The preparation of the present compounds would be apparent to one of ordinary skill, and many of them are commercially available. Representative preferred compounds include, but are not limited to:
1,2-Propanediol (Propylene Glycol)
(S)-(+)-1,2-Propanediol [(S)-(+)-1,2-Propylene Glycol]
2,3-norbornanediol (exo or endo or cis or trans)
norbornane acetic acid
2,3-pyridinediol hydrogen chloride
2,3-pyridinediol glycolic acid
Particularly preferred compounds of this invention are 5-norbornene-2,2-dimethanol; norbornane-2,2-dimethanol; 2-norbornanemethanol; 1,2-cis-cyclopentanediol; 2,3-cis-exo-norbornanediol, 2-(propyl-1,2-diol)-norbornane and 3,3-dimethyl-1,2-butanediol. Other preferred compounds are 1,2-trans-cyclopentanediol; 2,3-dimethyl-2,3-butanediol; 2-methyl-1,3-propanediol; 2,3-butanediol; and propylene glycol.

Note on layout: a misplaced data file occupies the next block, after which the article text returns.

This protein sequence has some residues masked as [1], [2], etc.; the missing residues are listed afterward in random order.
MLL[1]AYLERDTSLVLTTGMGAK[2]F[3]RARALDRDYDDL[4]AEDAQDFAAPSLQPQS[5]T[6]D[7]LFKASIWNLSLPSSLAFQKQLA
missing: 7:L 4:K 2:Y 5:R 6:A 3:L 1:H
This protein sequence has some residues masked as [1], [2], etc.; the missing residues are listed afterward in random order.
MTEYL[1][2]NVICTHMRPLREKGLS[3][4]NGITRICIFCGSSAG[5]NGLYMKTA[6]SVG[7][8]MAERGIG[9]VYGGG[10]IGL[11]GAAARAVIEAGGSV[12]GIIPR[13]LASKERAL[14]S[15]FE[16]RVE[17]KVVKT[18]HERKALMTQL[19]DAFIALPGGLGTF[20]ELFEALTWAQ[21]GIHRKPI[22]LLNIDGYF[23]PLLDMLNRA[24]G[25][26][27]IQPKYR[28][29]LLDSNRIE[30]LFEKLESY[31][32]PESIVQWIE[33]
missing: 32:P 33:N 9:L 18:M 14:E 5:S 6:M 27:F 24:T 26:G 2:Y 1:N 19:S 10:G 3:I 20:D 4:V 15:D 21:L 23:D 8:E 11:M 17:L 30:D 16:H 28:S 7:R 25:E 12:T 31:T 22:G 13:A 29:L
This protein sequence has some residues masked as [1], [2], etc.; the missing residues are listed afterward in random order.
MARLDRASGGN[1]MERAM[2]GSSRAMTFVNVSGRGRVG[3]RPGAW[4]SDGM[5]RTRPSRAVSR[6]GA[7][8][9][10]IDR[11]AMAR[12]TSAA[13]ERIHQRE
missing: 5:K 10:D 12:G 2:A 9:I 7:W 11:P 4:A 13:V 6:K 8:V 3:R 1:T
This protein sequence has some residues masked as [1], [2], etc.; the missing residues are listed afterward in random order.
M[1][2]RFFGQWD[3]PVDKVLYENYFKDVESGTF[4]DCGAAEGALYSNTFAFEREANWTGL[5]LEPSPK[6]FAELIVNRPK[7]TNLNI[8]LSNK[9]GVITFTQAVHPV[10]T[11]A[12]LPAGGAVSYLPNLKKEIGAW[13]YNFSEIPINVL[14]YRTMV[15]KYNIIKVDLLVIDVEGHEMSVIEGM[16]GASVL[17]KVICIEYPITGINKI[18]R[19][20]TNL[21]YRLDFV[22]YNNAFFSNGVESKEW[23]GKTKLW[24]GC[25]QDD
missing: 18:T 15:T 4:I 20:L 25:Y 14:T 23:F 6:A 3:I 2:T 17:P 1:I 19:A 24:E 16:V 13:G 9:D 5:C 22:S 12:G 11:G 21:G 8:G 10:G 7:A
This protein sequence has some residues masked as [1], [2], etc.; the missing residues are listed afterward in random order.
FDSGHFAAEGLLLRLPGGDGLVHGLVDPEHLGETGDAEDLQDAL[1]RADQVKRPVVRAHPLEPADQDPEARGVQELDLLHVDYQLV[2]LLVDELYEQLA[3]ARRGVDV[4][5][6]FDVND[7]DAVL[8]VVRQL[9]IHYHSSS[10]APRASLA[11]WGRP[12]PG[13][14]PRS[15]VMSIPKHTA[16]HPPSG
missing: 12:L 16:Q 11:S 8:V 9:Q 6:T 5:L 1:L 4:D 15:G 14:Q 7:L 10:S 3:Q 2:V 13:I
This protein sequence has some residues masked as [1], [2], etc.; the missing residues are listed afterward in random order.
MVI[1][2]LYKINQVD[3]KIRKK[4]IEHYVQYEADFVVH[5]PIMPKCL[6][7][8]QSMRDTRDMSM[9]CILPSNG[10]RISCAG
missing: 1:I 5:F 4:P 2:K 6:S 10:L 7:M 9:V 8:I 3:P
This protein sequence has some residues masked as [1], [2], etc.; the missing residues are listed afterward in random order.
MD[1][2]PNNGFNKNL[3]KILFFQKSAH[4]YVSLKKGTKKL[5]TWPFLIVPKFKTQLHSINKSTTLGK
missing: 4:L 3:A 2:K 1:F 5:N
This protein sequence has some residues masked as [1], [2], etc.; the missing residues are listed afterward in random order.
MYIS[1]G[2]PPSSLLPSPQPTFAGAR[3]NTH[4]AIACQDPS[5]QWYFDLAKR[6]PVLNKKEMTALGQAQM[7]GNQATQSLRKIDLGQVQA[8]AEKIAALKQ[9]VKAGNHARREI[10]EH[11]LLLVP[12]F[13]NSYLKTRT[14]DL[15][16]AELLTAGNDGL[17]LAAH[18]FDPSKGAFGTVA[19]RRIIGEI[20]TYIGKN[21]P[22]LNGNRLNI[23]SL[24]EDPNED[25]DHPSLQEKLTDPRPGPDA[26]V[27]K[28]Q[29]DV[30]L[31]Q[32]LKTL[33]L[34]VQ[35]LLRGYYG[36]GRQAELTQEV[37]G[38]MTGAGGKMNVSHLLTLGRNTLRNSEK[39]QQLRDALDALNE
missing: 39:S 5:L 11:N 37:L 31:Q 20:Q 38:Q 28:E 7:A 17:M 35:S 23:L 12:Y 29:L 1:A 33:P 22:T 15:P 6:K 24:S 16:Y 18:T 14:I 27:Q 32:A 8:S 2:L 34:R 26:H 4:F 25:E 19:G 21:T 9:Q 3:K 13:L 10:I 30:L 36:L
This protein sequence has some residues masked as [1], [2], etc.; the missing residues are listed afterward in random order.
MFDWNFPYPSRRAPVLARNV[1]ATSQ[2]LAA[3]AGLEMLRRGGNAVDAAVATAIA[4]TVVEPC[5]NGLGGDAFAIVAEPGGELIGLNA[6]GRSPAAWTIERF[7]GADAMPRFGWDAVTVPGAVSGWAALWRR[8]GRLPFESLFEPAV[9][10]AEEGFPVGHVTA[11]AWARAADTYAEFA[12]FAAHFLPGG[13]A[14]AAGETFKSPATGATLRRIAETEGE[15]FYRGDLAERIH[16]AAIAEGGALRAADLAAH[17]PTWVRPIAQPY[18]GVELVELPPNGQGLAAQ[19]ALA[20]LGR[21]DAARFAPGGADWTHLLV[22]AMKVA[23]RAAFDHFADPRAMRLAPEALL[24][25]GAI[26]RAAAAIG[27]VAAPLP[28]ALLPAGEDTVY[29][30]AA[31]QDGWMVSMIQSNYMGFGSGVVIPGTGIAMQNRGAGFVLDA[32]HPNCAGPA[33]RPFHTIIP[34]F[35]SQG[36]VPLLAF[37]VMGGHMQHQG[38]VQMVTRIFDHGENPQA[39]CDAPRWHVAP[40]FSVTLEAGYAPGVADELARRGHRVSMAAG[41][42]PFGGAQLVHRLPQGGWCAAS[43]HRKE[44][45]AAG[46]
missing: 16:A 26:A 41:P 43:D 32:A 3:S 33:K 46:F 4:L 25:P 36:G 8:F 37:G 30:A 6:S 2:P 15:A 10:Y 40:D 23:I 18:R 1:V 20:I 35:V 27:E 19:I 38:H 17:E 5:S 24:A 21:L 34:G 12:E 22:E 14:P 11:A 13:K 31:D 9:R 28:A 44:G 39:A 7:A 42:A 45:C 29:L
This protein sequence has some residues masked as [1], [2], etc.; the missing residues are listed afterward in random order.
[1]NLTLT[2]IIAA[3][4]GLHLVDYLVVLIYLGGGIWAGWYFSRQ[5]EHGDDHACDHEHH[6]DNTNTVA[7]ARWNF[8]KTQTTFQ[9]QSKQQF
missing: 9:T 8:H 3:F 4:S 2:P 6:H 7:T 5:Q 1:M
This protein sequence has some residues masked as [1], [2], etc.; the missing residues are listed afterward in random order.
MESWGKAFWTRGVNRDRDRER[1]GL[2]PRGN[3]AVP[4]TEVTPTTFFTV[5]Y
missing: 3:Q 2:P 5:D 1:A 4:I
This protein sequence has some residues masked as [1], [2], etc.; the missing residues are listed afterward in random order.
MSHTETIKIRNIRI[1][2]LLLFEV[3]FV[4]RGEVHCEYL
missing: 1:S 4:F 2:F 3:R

The methods and compositions of the present invention contemplate the use of one or more of the above-mentioned compounds as an active ingredient to stimulate neuronal differentiation, dendricity, and/or tyrosine hydroxylase activity (with resultant increased dopamine synthesis). In a preferred embodiment, the active ingredient(s) is given orally, intravenously, or transdermally in an acceptable formulation. A particularly preferred carrier for some formulations is 1,2-propylene glycol since it is an excellent solvent for certain compounds in this invention including but not limited to 5-norbornene-2,2-dimethanol, 5-norbornane-2,2-dimethanol and 3,3-dimethyl-1,2-butanediol. Additionally, 1,2-propylene glycol as carrier has itself, as described in this invention, similar but lessor activity than the preferred active ingredient(s). Depending on the specific application, the compositions of the present invention may also include other active ingredients, as well as inert or inactive ingredients.